10 Fun Facts About Valentine’s Day

1. ORIGINS OF VALENTINE’S DAY Stemming from the Roman festival of Lupercalia, held in mid February. The festival, which celebrated the coming of spring, included fertility rites and the pairing off of women with men by lottery.

2. SAINT VALENTINE At the end of the 5th century, Pope Gelasius I replaced Lupercalia with St. Valentine’s Day. St. Valentine was jailed for going against the orders of Emperor Claudius II who didn’t want Roman men to marry during his recruitment of the armed forces troops. He performed secret weddings in his church and was said to be executed on February 14.

3. STORIES OF LOVE Geoffrey Chaucer and William Shakespeare romanticised the day in much of their work, significantly contibuting to the growth in popularity of February 14 as a day for the lovers in Britain and through the rest of Europe.

4. LOVE LETTERS About 1 Billion Valentine’s Day cards are exchanged each year. This makes it the second largest seasonal card sending time of the year after Christmas.

5. X AS A SYMBOL FOR A KISS During the medieval times, people who couldn’t write their names signed in front of a witness with an X. The X was then kissed to show their sincerity.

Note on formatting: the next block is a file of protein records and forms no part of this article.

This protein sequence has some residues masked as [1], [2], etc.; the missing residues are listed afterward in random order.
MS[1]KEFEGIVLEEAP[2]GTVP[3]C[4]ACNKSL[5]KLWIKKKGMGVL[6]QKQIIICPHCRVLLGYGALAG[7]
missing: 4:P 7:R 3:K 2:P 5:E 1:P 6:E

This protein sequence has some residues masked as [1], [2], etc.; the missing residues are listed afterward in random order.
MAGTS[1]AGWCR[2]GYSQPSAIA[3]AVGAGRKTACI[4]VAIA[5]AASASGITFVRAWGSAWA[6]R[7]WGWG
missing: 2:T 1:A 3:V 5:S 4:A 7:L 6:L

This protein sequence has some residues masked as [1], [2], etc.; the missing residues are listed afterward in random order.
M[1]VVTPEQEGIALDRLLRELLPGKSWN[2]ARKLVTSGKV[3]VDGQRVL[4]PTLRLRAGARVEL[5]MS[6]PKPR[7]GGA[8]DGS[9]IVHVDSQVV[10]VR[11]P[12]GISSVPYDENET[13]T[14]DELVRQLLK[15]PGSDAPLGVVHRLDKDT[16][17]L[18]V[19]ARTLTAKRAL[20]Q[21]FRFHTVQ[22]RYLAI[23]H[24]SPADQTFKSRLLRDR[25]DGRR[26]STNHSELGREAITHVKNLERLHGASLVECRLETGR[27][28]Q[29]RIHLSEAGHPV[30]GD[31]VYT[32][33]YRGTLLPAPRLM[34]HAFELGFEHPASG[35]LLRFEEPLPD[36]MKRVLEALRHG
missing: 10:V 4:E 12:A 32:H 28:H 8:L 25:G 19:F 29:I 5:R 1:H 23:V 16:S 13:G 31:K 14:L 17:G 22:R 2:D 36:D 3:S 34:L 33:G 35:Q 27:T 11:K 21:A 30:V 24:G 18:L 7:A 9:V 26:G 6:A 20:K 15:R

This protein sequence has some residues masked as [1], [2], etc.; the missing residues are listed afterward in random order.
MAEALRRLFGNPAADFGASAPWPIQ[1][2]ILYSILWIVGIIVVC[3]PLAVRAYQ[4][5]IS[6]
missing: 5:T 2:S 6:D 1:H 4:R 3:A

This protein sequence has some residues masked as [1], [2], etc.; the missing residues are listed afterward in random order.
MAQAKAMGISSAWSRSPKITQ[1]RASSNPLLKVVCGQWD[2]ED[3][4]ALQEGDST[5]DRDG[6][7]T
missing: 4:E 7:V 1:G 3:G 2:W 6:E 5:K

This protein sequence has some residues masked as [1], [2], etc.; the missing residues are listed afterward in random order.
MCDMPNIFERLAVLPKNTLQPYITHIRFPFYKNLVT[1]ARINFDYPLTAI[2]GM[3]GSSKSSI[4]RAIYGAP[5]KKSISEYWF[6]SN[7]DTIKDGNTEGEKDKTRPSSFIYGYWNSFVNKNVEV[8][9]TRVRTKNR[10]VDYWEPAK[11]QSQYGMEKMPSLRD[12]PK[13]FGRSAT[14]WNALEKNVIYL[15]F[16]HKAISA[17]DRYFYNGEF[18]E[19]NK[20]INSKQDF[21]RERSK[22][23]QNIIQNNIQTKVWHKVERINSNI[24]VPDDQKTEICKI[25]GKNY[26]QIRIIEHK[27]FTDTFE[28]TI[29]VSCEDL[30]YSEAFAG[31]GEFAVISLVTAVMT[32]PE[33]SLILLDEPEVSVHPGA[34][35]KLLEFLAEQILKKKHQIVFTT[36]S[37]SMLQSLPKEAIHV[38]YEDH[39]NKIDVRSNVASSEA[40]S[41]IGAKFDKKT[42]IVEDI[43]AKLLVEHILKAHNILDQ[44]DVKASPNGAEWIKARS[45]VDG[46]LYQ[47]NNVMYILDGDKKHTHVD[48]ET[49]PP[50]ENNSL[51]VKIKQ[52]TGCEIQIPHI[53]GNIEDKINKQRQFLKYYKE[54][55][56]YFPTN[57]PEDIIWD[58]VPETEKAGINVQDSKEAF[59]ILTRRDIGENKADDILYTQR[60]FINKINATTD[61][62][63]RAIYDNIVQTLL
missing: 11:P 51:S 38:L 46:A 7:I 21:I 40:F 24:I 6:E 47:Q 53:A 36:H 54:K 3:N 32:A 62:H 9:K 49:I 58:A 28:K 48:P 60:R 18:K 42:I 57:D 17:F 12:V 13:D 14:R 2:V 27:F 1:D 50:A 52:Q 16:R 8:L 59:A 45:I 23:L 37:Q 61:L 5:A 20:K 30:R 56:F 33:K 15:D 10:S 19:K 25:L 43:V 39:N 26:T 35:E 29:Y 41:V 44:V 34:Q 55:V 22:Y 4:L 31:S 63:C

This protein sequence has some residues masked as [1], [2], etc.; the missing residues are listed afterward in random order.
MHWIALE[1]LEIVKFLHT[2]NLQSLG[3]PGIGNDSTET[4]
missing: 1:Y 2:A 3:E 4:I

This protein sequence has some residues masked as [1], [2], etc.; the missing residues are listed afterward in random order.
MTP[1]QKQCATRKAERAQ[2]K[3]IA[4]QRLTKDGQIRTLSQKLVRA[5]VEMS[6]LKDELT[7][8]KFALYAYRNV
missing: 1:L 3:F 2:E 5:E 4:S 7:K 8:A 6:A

6. WEARING YOUR HEART ON YOUR SLEEVE In the Middle Ages, young men and women drew names from a bowl to see who would be their Valentine. They would wear this name pinned onto their sleeves for one week for everyone to see. This was the origin of the expression “to wear your heart on your sleeve.”

7. CHOCOLATES ON VALENTINE’S DAY It was Richard Cadbury who produced the first box of chocolates for Valentine’s Day in the late 1800’s. Seeing an opportunity for the public to purchase his chocolates  as a gift, his brand quickly became a household name as a chocolatier.

8. RED ROSES The red rose was the favourite flower of Venus, the Roman goddess of love. Part of the reason why it’s such a popular gift on Valentine’s day.

9. BIRDS’ MATING SEASON BEGINS During the Middle Ages in both England and France, it was common accepted that February 14 was the beginning of the bird’s mating season and as a result, the date became associated with one of love and coupling.

10. CUPID Before he was called Cupid, the Greeks called this heavenly figure Eros, the god of love in all its varieties. According to Greek mythology, Cupid had two arrows, gold to make people fall in love and lead to make people hate each other. During the Renaissance, artists painted Cupid as a cherub that resembled a naked child. That depiction stuck and went on to become a popular image for Valentine’s Day.

Valentines Gourmet Buffet

Book your seats early for Valentine’s Day at Signatures Buffet, and share a gourmet buffet with your loved ones.

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